Before you buy something new, think about what you can reuse in this space. Maybe an old cabinet or dresser that can be given new life with a fresh coat of paint? Open shelves can be a simple and inexpensive way to create storage. Plain wood boards can be cut at a hardware store and paired with sturdy brackets. Antique markets and thrift stores are often full of pieces that can be given new purpose. An old table can be used as a laundry folding space or a spot to do crafts or take care of plants if that's how you use the space. Vintage lockers are also a fun storage option. Clean them up with a fresh coat of paint and use them as storage cabinets. Ikea makes several locker-like cabinets including the new Idasen cabinet made of steel.

A place to clean up

A sink to wash dirty hands is a handy thing in a utility room. You may not have the need or the space for a full-size laundry sink, so a smaller wall-mounted utility sink will do the trick. I love the look of the enamel Alape Bucket sink from Rejuvenation. I think it would also look great in a powder room.

Lighting

Task lighting is important here - bright overhead lighting that isn't too fussy but looks good too. Whether it's an old-school warehouse style pendant or a playful pop of colour with a classic Scandi design, make sure this space is well lit.

Stylish Details

Don't forget the hardware. Hooks, brackets, and door knobs should compliment your overall design aesthetic. Schlage's custom interior door hardware makes it easy to customize the look of interior doors to suit your space, simply by switching out the trim style or finish. See how the Bowery knob looks great in both spaces, just by changing the trim style and finish? In fact, both choices would look great in either space. In the Gardener's Utility room, I included the Custom Bowery knob with  Collins trim in matte black, while in the more modern room I used the same knob with a slightly different trim ( Century Trim ) but in Satin Brass.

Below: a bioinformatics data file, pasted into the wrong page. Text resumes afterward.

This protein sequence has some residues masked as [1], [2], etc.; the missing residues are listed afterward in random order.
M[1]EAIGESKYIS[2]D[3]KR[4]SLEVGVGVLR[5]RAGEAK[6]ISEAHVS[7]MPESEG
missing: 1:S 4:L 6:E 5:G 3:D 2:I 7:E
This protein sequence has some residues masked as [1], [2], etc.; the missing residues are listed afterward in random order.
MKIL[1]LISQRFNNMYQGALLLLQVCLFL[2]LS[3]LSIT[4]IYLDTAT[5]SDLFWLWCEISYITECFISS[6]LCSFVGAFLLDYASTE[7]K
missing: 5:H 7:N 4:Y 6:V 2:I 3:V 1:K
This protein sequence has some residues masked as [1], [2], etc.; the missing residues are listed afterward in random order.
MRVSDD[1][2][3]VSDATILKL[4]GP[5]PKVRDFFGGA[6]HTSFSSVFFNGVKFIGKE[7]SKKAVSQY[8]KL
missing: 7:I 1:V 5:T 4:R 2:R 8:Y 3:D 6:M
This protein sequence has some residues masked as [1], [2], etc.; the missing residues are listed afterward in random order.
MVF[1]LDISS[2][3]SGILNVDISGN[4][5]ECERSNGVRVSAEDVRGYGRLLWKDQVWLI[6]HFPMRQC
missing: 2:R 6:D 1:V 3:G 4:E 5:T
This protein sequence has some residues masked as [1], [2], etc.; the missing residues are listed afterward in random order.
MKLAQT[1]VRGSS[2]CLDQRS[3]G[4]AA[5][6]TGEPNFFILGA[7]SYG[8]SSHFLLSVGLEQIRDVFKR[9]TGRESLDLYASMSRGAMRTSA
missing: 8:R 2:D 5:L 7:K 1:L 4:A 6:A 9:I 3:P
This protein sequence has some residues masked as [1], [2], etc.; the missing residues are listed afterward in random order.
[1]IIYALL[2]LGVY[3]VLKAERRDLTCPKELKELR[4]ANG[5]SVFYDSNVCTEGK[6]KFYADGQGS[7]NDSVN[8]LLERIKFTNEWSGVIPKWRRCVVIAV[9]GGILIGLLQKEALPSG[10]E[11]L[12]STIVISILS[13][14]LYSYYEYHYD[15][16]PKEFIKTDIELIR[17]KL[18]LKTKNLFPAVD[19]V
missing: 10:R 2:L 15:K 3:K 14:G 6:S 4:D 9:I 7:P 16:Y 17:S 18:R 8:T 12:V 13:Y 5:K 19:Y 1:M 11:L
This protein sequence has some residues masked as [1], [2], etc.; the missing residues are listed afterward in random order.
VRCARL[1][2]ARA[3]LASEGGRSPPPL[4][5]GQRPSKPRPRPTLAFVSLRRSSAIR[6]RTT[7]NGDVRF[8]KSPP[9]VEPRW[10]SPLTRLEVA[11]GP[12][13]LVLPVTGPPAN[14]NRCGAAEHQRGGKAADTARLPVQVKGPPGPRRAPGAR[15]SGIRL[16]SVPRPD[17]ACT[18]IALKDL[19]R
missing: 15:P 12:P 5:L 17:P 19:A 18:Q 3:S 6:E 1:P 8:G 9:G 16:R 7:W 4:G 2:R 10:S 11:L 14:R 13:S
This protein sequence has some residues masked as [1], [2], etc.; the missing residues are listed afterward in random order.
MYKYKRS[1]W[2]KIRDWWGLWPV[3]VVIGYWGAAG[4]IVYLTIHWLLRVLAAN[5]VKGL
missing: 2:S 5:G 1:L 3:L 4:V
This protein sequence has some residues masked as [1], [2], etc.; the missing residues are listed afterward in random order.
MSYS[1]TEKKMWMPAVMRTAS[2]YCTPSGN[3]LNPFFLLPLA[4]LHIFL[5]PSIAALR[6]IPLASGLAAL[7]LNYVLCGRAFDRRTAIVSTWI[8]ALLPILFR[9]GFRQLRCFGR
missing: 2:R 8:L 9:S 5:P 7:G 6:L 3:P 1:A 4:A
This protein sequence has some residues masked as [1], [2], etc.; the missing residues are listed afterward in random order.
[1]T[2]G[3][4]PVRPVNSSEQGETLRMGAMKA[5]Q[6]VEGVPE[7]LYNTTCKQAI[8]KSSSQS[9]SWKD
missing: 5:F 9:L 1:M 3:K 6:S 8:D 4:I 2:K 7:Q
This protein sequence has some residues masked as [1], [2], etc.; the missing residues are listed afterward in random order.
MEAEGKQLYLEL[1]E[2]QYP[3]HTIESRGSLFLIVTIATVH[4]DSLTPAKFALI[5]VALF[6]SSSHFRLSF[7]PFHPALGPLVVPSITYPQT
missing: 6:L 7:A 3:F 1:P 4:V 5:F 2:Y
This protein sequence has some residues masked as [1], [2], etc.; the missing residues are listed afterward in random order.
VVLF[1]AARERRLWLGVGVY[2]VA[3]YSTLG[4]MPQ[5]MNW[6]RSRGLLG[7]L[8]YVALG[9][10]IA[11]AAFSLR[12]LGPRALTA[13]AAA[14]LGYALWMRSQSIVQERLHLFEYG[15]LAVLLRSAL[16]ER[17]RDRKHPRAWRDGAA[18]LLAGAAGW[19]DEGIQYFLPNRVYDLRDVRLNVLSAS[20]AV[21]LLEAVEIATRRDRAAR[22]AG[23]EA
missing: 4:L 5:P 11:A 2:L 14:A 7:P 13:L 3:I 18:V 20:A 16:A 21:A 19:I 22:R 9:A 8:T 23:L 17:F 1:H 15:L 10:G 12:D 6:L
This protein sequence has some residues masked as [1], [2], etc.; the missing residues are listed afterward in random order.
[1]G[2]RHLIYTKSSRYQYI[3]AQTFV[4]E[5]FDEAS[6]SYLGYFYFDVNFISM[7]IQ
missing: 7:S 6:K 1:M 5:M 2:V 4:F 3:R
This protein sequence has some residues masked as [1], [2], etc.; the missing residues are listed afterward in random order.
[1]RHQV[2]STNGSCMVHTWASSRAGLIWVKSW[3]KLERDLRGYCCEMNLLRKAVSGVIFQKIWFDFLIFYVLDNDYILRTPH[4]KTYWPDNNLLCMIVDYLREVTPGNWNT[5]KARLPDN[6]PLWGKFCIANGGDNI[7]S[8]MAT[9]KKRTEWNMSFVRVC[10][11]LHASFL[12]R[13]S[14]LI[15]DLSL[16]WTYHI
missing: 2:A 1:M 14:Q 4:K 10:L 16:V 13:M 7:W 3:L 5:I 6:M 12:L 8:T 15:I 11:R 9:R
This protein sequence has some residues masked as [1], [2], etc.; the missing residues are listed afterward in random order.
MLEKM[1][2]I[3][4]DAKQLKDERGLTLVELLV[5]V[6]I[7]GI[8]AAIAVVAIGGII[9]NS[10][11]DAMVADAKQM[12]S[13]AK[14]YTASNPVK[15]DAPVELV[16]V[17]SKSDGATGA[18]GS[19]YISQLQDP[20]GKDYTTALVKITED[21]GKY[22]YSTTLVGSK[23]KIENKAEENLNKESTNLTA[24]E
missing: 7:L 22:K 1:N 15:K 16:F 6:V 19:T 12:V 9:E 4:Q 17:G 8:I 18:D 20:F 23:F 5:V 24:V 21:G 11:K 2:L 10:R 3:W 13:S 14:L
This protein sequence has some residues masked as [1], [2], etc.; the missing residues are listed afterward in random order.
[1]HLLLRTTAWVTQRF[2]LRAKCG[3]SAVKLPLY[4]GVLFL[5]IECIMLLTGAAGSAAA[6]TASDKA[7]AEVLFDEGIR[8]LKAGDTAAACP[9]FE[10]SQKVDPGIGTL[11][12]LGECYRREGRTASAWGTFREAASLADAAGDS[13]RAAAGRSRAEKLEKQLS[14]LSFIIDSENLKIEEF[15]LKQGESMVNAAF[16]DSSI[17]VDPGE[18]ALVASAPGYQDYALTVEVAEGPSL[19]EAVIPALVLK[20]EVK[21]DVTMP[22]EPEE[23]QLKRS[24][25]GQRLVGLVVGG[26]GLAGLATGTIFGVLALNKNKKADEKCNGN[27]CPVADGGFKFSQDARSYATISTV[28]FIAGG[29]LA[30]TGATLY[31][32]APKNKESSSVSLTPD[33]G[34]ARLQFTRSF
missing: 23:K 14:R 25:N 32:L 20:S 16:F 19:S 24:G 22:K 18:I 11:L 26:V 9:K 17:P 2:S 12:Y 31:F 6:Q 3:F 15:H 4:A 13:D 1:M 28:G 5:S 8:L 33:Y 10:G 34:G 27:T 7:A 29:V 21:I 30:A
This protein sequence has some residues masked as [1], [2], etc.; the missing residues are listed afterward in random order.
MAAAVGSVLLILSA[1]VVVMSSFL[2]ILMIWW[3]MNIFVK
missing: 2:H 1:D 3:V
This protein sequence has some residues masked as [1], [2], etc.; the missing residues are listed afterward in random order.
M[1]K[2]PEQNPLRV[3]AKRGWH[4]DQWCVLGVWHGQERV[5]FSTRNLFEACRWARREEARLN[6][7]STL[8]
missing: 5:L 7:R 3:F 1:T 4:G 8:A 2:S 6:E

Walls

In the gardener's inspired room, I envision wainscotted walls painted out in deep, dark green - like Duck from Farrow & Ball. The top half, light and white with vintage art decorating the walls. I love the idea of adding Victorian floral paintings, but a cheap and cheerful option would be to frame some of Cavallini's vintage posters available at The Paper Place and Cartolina. I like Fiona's tip for hanging the posters. She attaches strips of wood to the top and bottom of a poster and adds a piece of string at the top to hang them. Check out her Instagram for inspiration.  If you have the budget and the patience, go for wallpaper. I'm a little obsessed with Kate Golding's wallpaper designs. They are whimsical but fresh and modern.

Floors

Practical. Easy to clean. That's what you need here. I love concrete floors in a space like this, or a slate tile. You can also consider one of the gorgeous porcelain options out there. If you opt for a throw rug, make sure it is also easy to clean. All the new vinyl mats on the market make it easy for you. They are great for adding a bit of colour and pattern too.

Smaller storage

Bins and baskets are de rigueur in a utility room, don't you think? Choose sturdy options that can be easily carried like the Klunka laundry basket from Ikea Canada. Don't forget a wastebasket and bins for stashing away things you want at hand, but out of sight.

Disclosure: I've partnered with Schlage Canada in this sponsored post. All opinions and text are my own.